Combatting and defeating Chinese sharp power: A case study


The Chinese Communist worker. Pop art retro vector Credit: CSP

Using Taiwan’s most recent elections as an example to elucidate the nature of Chinese
propaganda and disinformation, a new report identifies China’s motives, tactics, and actors
in its foreign information warfare. Similar to Russia’s, China’s motives are to destabilize
democracy and weaken governance in a target country by sowing doubts and chaos in
its society, undermining its self-confidence, and increasing polarization and disunity, Aaron Huang writes in Combatting and Defeating Chinese Propaganda and Disinformation: A Case Study of Taiwan’s 2020 Elections.

National Endowment for Democracy (NED)

Coined by the National Endowment of Democracy, sharp power is a country’s asymmetric ability to perforate the target country’s political and informational ecosystems, employing the following tactics, he adds:

1) worsen existing social, political, economic, and generational divides;

2) exploit weaknesses in the informational system;

3) financially control and absorb traditional media;

4) employ its cyber army;

5) obfuscate the attack source through technological, commercial, and legal means; and

6) make the attacks partisan so that one side will at worst not condemn it and at best magnify the effects of its attacks.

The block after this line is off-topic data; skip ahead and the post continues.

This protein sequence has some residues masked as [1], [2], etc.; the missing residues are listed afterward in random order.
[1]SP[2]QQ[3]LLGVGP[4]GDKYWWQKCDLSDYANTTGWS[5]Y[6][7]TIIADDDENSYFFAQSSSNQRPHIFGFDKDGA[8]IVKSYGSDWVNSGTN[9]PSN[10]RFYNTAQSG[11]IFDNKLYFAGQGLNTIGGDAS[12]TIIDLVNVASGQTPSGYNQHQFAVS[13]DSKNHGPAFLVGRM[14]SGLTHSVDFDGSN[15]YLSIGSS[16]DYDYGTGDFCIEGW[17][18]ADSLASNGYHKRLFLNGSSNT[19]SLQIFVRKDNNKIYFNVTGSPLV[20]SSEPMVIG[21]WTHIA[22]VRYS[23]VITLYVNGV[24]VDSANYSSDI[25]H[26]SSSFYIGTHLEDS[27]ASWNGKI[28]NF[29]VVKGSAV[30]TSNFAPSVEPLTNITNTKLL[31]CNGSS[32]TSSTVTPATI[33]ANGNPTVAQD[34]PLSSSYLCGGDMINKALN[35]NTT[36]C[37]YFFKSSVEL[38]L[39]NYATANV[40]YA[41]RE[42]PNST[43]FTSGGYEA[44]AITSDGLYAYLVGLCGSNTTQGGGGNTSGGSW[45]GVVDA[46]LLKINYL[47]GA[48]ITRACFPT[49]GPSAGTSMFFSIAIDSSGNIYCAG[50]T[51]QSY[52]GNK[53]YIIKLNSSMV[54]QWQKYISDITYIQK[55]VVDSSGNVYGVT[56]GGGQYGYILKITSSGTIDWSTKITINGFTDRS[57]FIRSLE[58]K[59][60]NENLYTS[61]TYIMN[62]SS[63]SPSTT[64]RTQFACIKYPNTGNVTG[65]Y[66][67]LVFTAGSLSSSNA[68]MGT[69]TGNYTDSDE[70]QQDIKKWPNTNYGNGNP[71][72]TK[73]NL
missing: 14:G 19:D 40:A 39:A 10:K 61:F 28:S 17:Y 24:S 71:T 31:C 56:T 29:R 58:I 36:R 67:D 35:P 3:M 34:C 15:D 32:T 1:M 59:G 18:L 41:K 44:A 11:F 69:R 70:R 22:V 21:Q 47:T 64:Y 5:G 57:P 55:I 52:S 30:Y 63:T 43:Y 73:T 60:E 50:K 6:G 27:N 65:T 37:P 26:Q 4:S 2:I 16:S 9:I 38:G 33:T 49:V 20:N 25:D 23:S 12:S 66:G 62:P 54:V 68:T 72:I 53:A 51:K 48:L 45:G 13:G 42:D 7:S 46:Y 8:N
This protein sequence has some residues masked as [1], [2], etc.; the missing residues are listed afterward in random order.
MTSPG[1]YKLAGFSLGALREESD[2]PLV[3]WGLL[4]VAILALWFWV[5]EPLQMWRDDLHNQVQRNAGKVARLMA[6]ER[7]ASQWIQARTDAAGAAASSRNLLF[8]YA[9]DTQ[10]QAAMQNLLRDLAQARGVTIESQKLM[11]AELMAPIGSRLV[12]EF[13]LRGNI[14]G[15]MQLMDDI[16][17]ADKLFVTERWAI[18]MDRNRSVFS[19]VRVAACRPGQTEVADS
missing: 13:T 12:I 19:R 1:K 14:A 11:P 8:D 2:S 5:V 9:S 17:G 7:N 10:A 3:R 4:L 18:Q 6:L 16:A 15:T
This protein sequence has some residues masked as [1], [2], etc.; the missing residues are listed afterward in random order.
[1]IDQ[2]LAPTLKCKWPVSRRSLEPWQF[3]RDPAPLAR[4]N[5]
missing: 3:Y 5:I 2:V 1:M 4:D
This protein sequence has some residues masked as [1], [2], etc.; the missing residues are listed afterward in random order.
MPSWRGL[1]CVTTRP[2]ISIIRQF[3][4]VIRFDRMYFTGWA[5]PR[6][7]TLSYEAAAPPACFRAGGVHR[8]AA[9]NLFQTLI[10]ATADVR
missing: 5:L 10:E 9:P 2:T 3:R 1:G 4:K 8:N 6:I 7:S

Drawing on Taiwan’s success, the author suggests the policy recommendations below for the US State Department’s Global Engagement Center (GEC), ordered by the level of importance (least [1] to most [12]) and implementation ease (easiest [1] to hardest [12]):

1. Create a database of propaganda and disinformation experts from around the
world and track their research findings.
2. Cooperate with the State Department’s special envoy on countering China’s UN influence to understand and combat Chinese efforts to use propaganda and disinformation to reshape international norms and values.
3. Draw from the Taiwanese government’s debunking strategy to create a State Department standard operating procedure (SOP) for responding to foreign propaganda and disinformation.
4. Conduct “combatting foreign propaganda and disinformation” workshops with
Public Affairs Bureau officers so they can react quickly and efficiently when attacks occur.
5. Require each diplomatic mission to submit an SOP for responding to propaganda
and disinformation against the US in its host country for the GEC’s approval.
6. Add monitoring and reporting on Chinese propaganda and disinformation operations globally to the State Department’s regional China watchers’ portfolio……. RTWT

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